"No one can prepare you for what it's like," she said.

"I had terrible bone ache, I was nauseous all the time and it's painful when your hair falls out."

Balvinder with Arjun (Collect/ PA Real Life)

But the only time she shed a tear was when she lost her tastebuds.

"I went out for dinner and I couldn't taste anything, so afterwards I went to Whole Foods and bought nachos, pizza, and a smoothie and was asking myself, 'Why does this taste so foul?'" she continued.

"I realized it didn't taste foul, I just couldn't taste it at all. I channeled all my upset about the cancer into losing my sense of taste."

She also had two blood transfusions – one because she caught pneumonia and had to live in isolation for two weeks and the second because her body had become so weak by the end of her chemo.

"I finished chemo in March, then I had to go in for a mastectomy in May," she said.

"When I'd first been diagnosed, I'd just said, 'Why can't you just cut my boob off and let me take my chances?' I'd heard horror stories about chemo, but after listening to the doctor's advice, I realized I needed to do both."

Balvinder Pawar (Collect/ PA Real Life)

Pawar found the silver lining. Spending so much time off work allowed her to bond with her son.

"I took basically a year off work and, while some of it was horrendous, the good thing was that it gave me time to spend with my son," she said.

"Arjun got 100 percent of his mommy's attention. I'd never been able to spend as much time with him before. Also, Arjun's dad and step-mum were amazing and while we usually split the time with him evenly, they let me have as much time with him as I wanted."

After receiving the all-clear she returned to work in August 2016 – first just for one day a week, increasing gradually until she went back full-time in January 2017.

By then, determined to help others, Pawar used her role at Amazon to raise money for charity.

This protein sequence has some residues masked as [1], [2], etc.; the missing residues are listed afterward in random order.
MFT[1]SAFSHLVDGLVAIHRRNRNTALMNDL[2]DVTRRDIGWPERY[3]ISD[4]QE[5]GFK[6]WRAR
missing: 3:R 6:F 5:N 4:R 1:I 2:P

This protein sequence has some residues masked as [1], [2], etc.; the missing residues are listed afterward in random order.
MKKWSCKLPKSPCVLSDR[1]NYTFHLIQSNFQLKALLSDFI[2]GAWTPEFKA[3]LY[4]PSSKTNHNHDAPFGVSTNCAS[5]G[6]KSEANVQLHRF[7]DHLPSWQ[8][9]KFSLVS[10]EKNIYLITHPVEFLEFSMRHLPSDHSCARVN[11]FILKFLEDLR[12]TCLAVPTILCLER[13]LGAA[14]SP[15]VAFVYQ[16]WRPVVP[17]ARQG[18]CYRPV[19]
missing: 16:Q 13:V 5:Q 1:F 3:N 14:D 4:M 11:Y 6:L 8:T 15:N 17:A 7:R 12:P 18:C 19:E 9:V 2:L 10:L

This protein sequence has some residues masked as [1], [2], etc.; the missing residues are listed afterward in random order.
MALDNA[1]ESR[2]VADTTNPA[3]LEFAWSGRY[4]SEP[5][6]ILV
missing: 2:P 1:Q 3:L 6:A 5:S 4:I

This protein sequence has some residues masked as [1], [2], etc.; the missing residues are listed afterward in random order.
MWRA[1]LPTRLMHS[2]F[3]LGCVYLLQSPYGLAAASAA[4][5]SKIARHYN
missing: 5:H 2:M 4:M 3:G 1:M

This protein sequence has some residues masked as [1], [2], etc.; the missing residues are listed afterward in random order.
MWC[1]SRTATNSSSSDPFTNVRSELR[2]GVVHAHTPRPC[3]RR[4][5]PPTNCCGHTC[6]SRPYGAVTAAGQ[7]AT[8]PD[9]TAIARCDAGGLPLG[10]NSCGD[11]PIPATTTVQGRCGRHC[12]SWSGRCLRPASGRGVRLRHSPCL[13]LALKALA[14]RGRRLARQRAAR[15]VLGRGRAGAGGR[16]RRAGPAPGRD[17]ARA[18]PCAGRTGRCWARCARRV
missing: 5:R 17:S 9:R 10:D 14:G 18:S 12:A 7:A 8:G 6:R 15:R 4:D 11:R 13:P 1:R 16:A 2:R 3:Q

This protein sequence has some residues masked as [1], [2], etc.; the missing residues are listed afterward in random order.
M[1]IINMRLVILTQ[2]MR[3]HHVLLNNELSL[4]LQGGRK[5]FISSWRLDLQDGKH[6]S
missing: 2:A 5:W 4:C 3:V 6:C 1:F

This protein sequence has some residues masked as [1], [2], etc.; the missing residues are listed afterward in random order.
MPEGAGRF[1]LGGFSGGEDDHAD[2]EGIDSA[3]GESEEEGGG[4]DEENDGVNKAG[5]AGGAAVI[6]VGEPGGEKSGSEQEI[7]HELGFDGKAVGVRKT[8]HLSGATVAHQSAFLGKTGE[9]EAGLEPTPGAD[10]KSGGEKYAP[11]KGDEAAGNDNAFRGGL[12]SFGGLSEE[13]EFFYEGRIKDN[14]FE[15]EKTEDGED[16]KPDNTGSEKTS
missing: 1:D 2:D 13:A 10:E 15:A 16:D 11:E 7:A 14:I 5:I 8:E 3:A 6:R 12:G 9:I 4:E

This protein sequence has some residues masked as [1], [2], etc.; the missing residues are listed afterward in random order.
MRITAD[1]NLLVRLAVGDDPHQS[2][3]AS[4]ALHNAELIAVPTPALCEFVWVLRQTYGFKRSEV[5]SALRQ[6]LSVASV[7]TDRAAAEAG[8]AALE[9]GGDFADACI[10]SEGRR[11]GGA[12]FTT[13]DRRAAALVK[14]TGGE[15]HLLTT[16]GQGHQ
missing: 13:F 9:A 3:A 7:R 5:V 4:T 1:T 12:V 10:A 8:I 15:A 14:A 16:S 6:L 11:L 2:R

Balvinder Pawar (Amazon/ PA Real Life)

Pawar has now raised around $61,000, which she has donated to worthy causes like Magic Breakfast – an organization providing healthy school breakfasts to hungry and malnourished children in disadvantaged areas of the UK – and the Prince's Trust. She has also co-founded the Amazon Critical Illness Support Group.

"For anyone who has a critical illness, it's important to have someone to talk to," she said.

"I helped to set the group up, so people with serious illnesses had a support network – plus we all work at Amazon, so we have something in common apart from just being ill."

Balvinder Pawar (Amazon/ PA Real Life)

Despite Pawar's positive outlook, she discovered she had breast cancer for a second time in March 2019 – but this time at stage four.

"I'd been feeling nauseous, suffering from bone pains and was tired all the time," she said.

"I recognized the symptoms and knew it was back."

Given radiotherapy – a treatment where radiation is used to kill cancer cells – for one month.

"I was just like, 'get in there, get it done, get home'," she said.

"But then, of course, the symptoms start kicking in again. And then I had to have 18 rounds of chemo. But I do still have cancer cells."

"I won't let the cancer hold me back this time," she said.

"It has gone into my breast and chest bones and my pelvis, and they also found lesions of the cancer on some of my organs."

Pawar's remains uncertain of what lies ahead, but she is determined to make sure that her son's future is secure.

"While I'm still here I want to influence him as much as I can, so he can grow into the best man he can be," she said.

Balvinder Pawar (Amazon/ PA Real Life)

"In some ways I love my pain, because it's made me become so much more appreciative of my life," she said.

"I refuse to hear that life is bad and I hate it when people say, 'sorry to hear you've got cancer.' All I want to say to them is 'hang on a minute, don't be sorry, I know I've got this, and life is good.'"